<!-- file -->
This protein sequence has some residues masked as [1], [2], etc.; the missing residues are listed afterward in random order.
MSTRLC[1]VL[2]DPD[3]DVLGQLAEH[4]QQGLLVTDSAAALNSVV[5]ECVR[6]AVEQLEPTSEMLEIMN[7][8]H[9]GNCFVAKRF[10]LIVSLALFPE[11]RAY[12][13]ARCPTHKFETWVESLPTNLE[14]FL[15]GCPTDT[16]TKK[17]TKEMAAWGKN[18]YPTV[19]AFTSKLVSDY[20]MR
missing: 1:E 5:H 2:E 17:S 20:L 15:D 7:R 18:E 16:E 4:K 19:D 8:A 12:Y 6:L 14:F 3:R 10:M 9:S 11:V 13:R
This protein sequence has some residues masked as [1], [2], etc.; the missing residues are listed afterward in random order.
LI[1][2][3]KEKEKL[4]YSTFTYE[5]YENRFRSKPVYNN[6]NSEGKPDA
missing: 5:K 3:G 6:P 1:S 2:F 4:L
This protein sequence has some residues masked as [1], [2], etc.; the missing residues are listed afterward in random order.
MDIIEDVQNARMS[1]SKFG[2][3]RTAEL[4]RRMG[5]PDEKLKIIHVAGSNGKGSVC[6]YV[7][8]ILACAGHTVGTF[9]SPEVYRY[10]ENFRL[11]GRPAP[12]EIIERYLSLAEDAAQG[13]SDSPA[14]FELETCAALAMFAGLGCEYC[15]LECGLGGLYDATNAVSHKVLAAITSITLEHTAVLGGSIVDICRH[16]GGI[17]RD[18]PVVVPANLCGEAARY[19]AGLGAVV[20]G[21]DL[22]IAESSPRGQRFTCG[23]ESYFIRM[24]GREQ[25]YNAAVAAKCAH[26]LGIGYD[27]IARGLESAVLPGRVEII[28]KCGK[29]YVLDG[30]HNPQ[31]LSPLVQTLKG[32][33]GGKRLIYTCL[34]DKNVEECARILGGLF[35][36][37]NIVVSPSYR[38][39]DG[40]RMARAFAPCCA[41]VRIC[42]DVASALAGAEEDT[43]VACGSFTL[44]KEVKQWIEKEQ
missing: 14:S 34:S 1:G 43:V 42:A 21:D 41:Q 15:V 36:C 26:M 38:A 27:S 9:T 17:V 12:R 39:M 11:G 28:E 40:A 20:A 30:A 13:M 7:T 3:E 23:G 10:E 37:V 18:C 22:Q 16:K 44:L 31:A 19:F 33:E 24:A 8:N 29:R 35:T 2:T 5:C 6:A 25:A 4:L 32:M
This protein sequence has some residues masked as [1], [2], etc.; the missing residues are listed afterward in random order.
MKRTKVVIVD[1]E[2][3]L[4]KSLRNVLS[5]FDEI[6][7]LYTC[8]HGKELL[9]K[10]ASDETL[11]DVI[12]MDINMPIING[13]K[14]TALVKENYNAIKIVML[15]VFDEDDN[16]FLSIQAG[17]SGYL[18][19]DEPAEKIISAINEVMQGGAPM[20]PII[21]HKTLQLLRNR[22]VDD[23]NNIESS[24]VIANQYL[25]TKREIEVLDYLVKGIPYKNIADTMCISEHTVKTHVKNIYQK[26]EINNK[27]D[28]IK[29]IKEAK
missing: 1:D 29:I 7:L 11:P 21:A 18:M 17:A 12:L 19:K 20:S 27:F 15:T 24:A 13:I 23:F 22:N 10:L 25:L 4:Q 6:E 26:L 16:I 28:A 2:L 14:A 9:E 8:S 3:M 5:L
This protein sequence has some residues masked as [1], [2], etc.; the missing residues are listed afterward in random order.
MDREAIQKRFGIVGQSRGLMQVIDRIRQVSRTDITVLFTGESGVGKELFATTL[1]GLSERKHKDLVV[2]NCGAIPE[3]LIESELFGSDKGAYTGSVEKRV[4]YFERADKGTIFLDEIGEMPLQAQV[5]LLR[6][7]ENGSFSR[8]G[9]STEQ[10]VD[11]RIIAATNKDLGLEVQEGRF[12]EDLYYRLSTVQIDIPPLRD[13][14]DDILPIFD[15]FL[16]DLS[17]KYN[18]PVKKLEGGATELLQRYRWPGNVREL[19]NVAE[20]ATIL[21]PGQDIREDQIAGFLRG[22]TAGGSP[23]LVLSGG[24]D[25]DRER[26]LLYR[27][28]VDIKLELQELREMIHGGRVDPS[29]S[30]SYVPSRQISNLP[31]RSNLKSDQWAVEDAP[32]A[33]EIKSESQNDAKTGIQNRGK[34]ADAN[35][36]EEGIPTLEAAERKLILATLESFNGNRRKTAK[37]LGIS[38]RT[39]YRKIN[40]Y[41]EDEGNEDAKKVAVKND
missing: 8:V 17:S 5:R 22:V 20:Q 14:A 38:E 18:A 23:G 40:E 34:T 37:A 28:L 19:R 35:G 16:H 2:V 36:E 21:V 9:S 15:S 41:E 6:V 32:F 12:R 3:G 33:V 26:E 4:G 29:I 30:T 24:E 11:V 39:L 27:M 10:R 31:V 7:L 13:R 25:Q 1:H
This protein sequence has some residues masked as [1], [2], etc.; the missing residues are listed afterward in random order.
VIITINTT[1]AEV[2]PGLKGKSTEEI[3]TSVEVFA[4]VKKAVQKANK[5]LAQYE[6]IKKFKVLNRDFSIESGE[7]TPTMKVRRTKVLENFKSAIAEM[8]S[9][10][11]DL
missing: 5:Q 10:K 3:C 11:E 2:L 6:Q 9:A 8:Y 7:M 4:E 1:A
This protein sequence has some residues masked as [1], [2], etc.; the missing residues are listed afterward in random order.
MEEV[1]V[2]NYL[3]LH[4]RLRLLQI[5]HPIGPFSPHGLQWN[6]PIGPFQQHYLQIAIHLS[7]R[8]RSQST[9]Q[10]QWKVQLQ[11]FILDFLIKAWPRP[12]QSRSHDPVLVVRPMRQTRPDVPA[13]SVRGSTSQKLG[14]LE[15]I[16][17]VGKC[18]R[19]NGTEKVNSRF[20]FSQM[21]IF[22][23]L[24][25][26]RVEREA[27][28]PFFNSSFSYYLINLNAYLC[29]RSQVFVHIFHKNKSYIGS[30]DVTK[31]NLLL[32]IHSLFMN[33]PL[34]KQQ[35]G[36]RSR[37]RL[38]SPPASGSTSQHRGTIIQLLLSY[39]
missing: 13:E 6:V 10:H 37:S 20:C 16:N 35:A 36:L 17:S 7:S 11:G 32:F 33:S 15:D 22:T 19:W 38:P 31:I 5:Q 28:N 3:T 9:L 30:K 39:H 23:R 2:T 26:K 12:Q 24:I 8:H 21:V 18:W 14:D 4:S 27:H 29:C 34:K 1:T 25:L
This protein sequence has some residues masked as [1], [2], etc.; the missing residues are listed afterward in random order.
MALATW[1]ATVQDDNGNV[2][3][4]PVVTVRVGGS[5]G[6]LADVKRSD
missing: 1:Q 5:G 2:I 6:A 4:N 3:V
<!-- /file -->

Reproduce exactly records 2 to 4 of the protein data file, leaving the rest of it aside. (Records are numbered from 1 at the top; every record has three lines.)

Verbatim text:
This protein sequence has some residues masked as [1], [2], etc.; the missing residues are listed afterward in random order.
LI[1][2][3]KEKEKL[4]YSTFTYE[5]YENRFRSKPVYNN[6]NSEGKPDA
missing: 5:K 3:G 6:P 1:S 2:F 4:L
This protein sequence has some residues masked as [1], [2], etc.; the missing residues are listed afterward in random order.
MDIIEDVQNARMS[1]SKFG[2][3]RTAEL[4]RRMG[5]PDEKLKIIHVAGSNGKGSVC[6]YV[7][8]ILACAGHTVGTF[9]SPEVYRY[10]ENFRL[11]GRPAP[12]EIIERYLSLAEDAAQG[13]SDSPA[14]FELETCAALAMFAGLGCEYC[15]LECGLGGLYDATNAVSHKVLAAITSITLEHTAVLGGSIVDICRH[16]GGI[17]RD[18]PVVVPANLCGEAARY[19]AGLGAVV[20]G[21]DL[22]IAESSPRGQRFTCG[23]ESYFIRM[24]GREQ[25]YNAAVAAKCAH[26]LGIGYD[27]IARGLESAVLPGRVEII[28]KCGK[29]YVLDG[30]HNPQ[31]LSPLVQTLKG[32][33]GGKRLIYTCL[34]DKNVEECARILGGLF[35][36][37]NIVVSPSYR[38][39]DG[40]RMARAFAPCCA[41]VRIC[42]DVASALAGAEEDT[43]VACGSFTL[44]KEVKQWIEKEQ
missing: 14:S 34:S 1:G 43:V 42:A 21:D 41:Q 15:V 36:C 26:M 38:A 27:S 9:T 17:V 12:R 39:M 11:G 28:E 40:A 20:A 30:A 13:M 7:T 3:E 23:G 10:E 37:V 18:C 22:Q 16:K 44:L 31:A 19:F 33:E 24:A 8:N 29:R 35:T 2:T 5:C 6:A 25:A 4:L 32:M
This protein sequence has some residues masked as [1], [2], etc.; the missing residues are listed afterward in random order.
MKRTKVVIVD[1]E[2][3]L[4]KSLRNVLS[5]FDEI[6][7]LYTC[8]HGKELL[9]K[10]ASDETL[11]DVI[12]MDINMPIING[13]K[14]TALVKENYNAIKIVML[15]VFDEDDN[16]FLSIQAG[17]SGYL[18][19]DEPAEKIISAINEVMQGGAPM[20]PII[21]HKTLQLLRNR[22]VDD[23]NNIESS[24]VIANQYL[25]TKREIEVLDYLVKGIPYKNIADTMCISEHTVKTHVKNIYQK[26]EINNK[27]D[28]IK[29]IKEAK
missing: 1:D 29:I 7:L 11:P 21:A 18:M 17:A 12:L 19:K 20:S 27:F 15:T 24:A 13:I 23:F 22:N 10:L 25:L 4:Q 6:E 26:L 16:I 28:A 2:L 14:A 9:E 8:S 3:M 5:L